WHAT WE ARE

‘Fa re tla re ke dipitse, re tla bona ka mebala…’

The above idiom, articulated in Setswana (an official language in South Africa and Botswana) could be loosely translated to mean: “Zebras are spotted by their stripes.” This poetic phrase explains the core of brand management in our indigenous African traditions.

Brandhill Africa (Pty) Ltd, the Brand Leadership Award 2021 winner (bestowed by the World Branding Congress)builds nation brand equities through developing and designing strategic nation brand architecture for cities, provinces and countries. This helps places to, within a globally competitive context, assert their brand identity and manage their reputation; attract foreign direct investment (FDI); and to reposition themselves as tourism destinations of choice.

Since building and forging a nation brand is more complex and multidimensional than branding a commercial product or corporate entity as a result of the multiple stakeholders with vested interests in a nation brand, Brandhill Africa (Pty) Ltd is an ideal vehicle to advise governments and institutions in undertaking such brand image-building and reputation programmes.

Since nation brand concept has infinite range of touchpoints, the agency helps to unpack and streamline them by developing holistic public diplomacy strategic platforms.

The non-state actors, such as the private sector and civil society, are defined by public diplomacy theoretical paradigm as vehicles for communicating a country’s foreign policy objectives and yet they are often not given the opportunity to engage with government’s conceptualisation and development of implementation initiatives of such strategies. Brandhill Africa (PTY) Ltd endeavours to close such a strategic gap by guiding and mentoring such institutions on navigating the ambit of foreign policy environment.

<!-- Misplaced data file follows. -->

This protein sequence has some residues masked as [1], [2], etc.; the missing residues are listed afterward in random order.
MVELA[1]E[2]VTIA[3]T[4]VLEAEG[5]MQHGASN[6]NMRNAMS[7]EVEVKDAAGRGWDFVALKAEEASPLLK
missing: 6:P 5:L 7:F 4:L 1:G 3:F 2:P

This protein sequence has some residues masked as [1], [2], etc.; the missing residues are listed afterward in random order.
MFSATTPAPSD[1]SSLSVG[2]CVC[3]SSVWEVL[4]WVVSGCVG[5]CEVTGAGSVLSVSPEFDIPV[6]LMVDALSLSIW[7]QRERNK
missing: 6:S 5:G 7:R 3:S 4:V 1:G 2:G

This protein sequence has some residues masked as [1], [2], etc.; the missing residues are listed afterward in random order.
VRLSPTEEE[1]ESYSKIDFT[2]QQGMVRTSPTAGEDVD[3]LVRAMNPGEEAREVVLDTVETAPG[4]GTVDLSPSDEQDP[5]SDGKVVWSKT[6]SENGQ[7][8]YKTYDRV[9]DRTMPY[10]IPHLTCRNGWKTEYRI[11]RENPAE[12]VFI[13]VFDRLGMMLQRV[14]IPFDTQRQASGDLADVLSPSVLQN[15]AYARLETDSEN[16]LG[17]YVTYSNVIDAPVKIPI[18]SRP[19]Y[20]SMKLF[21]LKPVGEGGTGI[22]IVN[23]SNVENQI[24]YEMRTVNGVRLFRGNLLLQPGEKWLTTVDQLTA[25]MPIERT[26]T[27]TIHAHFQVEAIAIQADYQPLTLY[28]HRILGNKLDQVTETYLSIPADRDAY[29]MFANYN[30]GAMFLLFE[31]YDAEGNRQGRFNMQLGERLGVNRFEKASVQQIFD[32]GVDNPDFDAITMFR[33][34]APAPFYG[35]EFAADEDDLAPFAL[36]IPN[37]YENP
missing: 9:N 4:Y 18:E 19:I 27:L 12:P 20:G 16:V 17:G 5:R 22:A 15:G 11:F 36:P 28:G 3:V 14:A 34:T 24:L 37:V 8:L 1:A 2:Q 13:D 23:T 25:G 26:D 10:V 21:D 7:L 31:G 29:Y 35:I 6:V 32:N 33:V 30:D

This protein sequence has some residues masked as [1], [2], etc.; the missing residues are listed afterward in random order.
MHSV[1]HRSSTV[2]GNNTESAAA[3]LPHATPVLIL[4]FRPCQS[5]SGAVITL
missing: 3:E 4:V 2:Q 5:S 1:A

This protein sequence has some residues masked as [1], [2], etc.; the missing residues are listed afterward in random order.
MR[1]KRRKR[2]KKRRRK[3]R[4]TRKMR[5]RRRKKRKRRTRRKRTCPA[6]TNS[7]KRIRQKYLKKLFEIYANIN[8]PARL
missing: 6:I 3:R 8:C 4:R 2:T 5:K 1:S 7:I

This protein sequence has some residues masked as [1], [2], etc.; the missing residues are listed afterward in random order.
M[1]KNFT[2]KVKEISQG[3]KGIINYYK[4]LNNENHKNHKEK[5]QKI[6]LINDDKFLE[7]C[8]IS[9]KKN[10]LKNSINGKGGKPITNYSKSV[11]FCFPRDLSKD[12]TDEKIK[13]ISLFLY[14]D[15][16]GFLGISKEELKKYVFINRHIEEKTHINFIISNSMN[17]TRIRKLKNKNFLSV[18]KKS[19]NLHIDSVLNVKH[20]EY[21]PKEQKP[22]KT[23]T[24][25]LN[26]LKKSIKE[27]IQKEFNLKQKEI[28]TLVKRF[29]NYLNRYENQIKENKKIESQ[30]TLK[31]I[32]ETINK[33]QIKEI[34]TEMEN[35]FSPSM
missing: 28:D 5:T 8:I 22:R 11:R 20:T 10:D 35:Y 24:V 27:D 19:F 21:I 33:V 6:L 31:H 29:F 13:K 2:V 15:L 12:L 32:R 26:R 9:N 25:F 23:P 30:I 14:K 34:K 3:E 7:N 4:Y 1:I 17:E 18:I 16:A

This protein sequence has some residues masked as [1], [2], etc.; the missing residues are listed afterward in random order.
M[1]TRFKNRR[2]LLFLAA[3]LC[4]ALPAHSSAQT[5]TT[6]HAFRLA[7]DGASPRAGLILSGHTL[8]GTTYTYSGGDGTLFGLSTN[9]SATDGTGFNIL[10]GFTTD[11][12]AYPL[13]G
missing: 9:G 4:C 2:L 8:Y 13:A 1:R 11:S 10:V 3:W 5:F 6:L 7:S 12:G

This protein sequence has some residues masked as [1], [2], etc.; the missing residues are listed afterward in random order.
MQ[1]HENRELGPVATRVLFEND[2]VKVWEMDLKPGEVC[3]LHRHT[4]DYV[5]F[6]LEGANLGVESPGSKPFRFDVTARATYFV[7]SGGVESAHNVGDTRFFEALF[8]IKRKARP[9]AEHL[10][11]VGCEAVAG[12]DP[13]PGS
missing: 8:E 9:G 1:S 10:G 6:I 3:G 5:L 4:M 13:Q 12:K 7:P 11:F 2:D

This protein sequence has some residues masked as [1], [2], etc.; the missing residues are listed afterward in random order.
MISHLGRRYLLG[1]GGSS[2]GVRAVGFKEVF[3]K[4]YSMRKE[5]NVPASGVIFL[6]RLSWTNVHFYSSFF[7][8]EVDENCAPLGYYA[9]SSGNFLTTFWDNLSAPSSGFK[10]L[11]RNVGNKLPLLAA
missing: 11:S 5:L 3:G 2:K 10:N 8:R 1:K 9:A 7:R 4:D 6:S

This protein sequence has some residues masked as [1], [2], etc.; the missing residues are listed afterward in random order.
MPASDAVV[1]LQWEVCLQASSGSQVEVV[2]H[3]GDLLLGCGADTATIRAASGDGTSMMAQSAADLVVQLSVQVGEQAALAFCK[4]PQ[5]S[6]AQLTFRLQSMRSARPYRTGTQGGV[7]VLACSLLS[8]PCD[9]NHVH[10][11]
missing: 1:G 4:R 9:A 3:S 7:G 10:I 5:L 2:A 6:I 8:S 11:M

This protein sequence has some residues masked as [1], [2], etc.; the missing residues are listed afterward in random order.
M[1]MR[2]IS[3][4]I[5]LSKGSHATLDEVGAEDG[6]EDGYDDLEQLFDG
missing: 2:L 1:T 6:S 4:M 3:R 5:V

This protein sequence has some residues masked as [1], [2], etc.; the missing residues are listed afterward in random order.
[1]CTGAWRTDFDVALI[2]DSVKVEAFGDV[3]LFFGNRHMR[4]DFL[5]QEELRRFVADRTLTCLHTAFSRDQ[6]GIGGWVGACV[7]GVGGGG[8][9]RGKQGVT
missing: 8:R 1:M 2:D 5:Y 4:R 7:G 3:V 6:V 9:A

According to Simon Anholt, brand Africa is under siege. He correctly argues that people have known for centuries that a “Made in… ” is just as powerful as a “Made by…”. In line with this, Germany is with its engineering, France with chic, Japan with miniturisation; Italy with flair; Sweden with design; Britain with class; Switzerland with precision; and Africa with famine, disease and terror.

The question then is how do we manage the perception of Africa away from the images of a dark continent as articulated by Joseph Conrad in his seminal work, “The Heart of Darkness”. How do we manage the reputation of Africa while we avoid “the danger of [communicating] a single story”, as Chimamanda Ngozi Adichie, a Nigerian contemporary novelist, has put it. How do we communicate a message of the “Africa rising” narrative while at the same time asserting the sub-text that “Africa is not a country”, as eloquently articulated by Arthur Lewin. Beyond this, how do we manage the nation brands of Africa’s 54 member states within the context of Africa striving to establish a Continental Free Trade Area. To us, these complexities provide us with opportunities for presenting individual nation brands which are at once distinctive yet varied.

Brandhill Africa (Pty) Ltd provides its clients (governments, private sector and civil societies) with a strategic brand management framework which is based on Keith Dinnie’s “ICON model” that adopts an approach that programmes for nation brand development have to be integrated, contextualised, organic and should provide new perspectives.

The ICON model of nation branding

© Keith Dinnie
INTEGRATED: Inter-agency collaboration
Public-private sector programmes
CONTEXTUALISED:Relevance to stakeholder needs and capabilities
Matching the values of target audiences
NEW:Innovative products, services and experiences
New national narratives
ORGANIC:Blend of planned and unplanned activities Rooted in the country’s identity and culture

The company’s work also takes into cognisance of the sensitivites of the imperfections of the concept of “nation brand” and draws from the philosophical frameworks established by Anholt (in his book, Competitive Identity), and the world-renowned strategy theoretician, Michael E. Porter (in his books – namely, Competitive Advantage and Competitive Strategy). Assessing these debates on name change (and without evading the strategic thrust , the strategic questions the agency poses are: Are we talking of a new wine in an old bottle or do we talk of old wine in a new bottle? For the branding of non-metropolitan cities such as Polokwane, Lumumbashi, Kisumu and Bulawayo, the company relies on a nation brand theoretical framework, “Brand Index for Rural Development” (BIRD), which was developed by Saul Molobi.

We also rely on the theoretical framework on nation brand and investment promotion model model developed by Saul Molobi and aptly titled “the Zebra Paradigm” that ranks forty variables that influence investor decision making regarding destination of their investments.

Click this link to see the award acceptance speech: https://youtu.be/ROuDLQEKlOs